SABRE research study
Hypertonic Saline in Acute Bronchiolitis: A Randomised Controlled Trial and Economic Evaluation (SABRE)
Acute bronchiolitis is the most common cause of babies being admitted to hospital.
It can be caused by any of the common cold viruses, although most cases are caused by the respiratory syncytial virus. If the virus gets into the lungs, it can cause difficulties in breathing on top of the head cold.
The worst-affected babies require oxygen and help with feeding until they clear the virus themselves. Many treatments have been tried, but in all cases they were shown to be ineffective when properly tested.
Most recently, it has been suggested that inhaling a mist of 3% hypertonic saline (salt water) from a nebuliser would reduce the length of time that babies spend in hospital.unable to demonstrate any benefit from its use.
The treatment itself caused side effects in a few babies,such as excessive coughing and a fall in blood oxygen levels.
To test this suggestion, we undertook a trial and recruited 317 babies from ten hospitals.
All had bronchiolitis that was severe enough at admission for the babies to require treatment with oxygen. All received what is considered to be the best standard of care.
Half of the babies were also treated with nebulised 3% saline every six hours.
We found that the nebulised treatment had no effect on the time it took for babies to be ready for discharge and we were unable to demonstrate any benefit from its use. The treatment itself caused side effects in a few babies, such as excessive coughing and a fall in blood oxygen levels.
When we combined the results of our trial with those of other trials in a systematic review and meta-analysis, we showed the results of the existing Cochrane review had overstated treatment effects.
Early, small trials had shown large treatment effects, whereas later, large trials, in whose findings we should place more confidence showed no treatment effect.
For this reason, we believe that hypertonic saline is an ineffective and unnecessary treatment for infants with acute bronchiolitis.
Not yet known, as there are publications still in progress.
- Everard ML, Hind D, Ugonna K, Freeman J, Bradburn M, Dixon S, et al. Saline in Acute Bronchiolitis RCT and Economic evaluation: hypertonic saline in acute bronchiolitis - randomised controlled trial and systematic review. Health Technol Assess. 2015;19(66):1–130.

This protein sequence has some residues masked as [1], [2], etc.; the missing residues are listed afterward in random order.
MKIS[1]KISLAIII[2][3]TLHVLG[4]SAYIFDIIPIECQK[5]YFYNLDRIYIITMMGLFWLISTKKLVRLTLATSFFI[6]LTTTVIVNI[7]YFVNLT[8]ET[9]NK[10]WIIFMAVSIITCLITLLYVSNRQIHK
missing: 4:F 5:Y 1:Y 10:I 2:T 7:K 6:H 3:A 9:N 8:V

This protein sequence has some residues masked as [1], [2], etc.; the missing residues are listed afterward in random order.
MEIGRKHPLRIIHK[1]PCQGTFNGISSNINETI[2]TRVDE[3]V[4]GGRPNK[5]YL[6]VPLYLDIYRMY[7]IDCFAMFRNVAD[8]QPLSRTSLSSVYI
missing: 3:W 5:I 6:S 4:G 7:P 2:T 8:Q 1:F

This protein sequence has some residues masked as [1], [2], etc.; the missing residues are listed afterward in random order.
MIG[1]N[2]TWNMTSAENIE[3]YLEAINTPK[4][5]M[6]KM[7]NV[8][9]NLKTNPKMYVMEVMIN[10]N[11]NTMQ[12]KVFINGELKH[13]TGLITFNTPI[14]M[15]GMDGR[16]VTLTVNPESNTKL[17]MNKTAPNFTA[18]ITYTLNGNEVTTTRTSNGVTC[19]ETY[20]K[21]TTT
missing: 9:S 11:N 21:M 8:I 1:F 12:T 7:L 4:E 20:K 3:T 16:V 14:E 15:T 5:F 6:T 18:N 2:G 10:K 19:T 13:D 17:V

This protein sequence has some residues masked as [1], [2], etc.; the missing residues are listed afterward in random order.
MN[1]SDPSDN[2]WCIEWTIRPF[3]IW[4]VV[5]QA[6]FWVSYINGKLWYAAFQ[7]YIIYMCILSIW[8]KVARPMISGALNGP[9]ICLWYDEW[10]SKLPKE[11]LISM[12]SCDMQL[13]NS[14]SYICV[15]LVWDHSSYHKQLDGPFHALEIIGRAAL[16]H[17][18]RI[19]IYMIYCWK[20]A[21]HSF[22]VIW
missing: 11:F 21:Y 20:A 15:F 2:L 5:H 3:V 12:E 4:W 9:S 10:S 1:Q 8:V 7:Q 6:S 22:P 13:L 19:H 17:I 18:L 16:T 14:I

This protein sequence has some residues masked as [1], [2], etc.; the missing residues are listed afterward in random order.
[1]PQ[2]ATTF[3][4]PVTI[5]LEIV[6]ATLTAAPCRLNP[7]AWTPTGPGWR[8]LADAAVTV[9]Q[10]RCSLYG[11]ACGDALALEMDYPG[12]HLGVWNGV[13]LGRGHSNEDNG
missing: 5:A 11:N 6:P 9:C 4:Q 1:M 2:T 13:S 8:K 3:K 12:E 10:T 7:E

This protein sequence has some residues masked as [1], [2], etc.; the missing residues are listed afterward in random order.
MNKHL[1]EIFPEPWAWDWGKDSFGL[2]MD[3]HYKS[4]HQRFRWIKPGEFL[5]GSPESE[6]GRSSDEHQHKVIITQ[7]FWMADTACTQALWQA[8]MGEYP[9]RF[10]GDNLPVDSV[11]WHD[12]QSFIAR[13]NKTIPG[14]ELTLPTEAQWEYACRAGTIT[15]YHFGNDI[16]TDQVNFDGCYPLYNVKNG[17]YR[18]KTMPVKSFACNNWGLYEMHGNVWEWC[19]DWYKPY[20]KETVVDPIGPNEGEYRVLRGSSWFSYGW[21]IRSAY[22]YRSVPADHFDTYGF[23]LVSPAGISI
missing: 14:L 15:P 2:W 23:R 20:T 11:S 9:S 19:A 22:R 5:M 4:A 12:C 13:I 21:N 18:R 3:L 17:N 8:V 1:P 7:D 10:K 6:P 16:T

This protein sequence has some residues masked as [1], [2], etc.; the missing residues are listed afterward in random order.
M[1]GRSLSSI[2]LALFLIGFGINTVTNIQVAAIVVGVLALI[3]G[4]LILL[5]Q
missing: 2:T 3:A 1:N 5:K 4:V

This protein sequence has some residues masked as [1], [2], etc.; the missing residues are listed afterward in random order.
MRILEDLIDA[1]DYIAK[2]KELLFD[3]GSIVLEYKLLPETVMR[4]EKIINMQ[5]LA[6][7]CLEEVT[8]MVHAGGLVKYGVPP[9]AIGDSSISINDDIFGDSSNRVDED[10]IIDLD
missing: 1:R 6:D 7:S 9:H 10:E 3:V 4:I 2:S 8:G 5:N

- Everard ML, Hind D, Ugonna K, Freeman J, Bradburn M, Cooper CL, et al. SABRE: a multicentre randomised control trial of nebulised hypertonic saline in infants hospitalised with acute bronchiolitis. Thorax. 2014;69(12):1105–1112.
- Maguire C, Cantrill H, Hind D, Bradburn M, Everard ML. Hypertonic saline (HS) for acute bronchiolitis: Systematic review and meta-analysis. BMC Pulm Med. 2015;15(1):148.
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|Centre Name||Principal Investigator||Research Nurse(s)|
|Alder Hey Children's Hospital, Liverpool (closed to recruitment, December 2013)||Dr Paul McNamara||Gail Wallace
|Bradford Royal Infirmary (closed to recruitment, March 2013)||Dr Eduardo Moya||Louise Akeroyd
|University Hospital of Wales, Cardiff (closed to recruitment, March 2013)||Dr Colin Powell||Caroline Amphlett
|Doncaster Royal Infirmary (closed to recruitment, March 2013)||Dr Matthew Kurian||Sarah Johns
|Calderdale Royal Hospital, Halifax (closed to recruitment, March 2013)||Dr Jonathan Garside||Rachel Swingler|
|Leeds General Infirmary (closed to recruitment, March 2013)||Dr Phillip Chetcuti||Rebecca Mottram
|John Radcliffe Hospital, Oxford
Horton Hospital, Oxford (closed to recruitment, March 2013)
|Dr Ravi Lehal||Jennie McKenna
|Sheffield Children's Hospital (closed to recruitment, December 2013)||Dr Heather Elphick||Sarah Shortland
City General Hospital, Stoke (closed to recruitment, December 2013)
|Dr John Alexander||Marie Phipps
|Rotherham General Hospital (closed to recruitment, March 2012)||Dr Peter MacFarlane|
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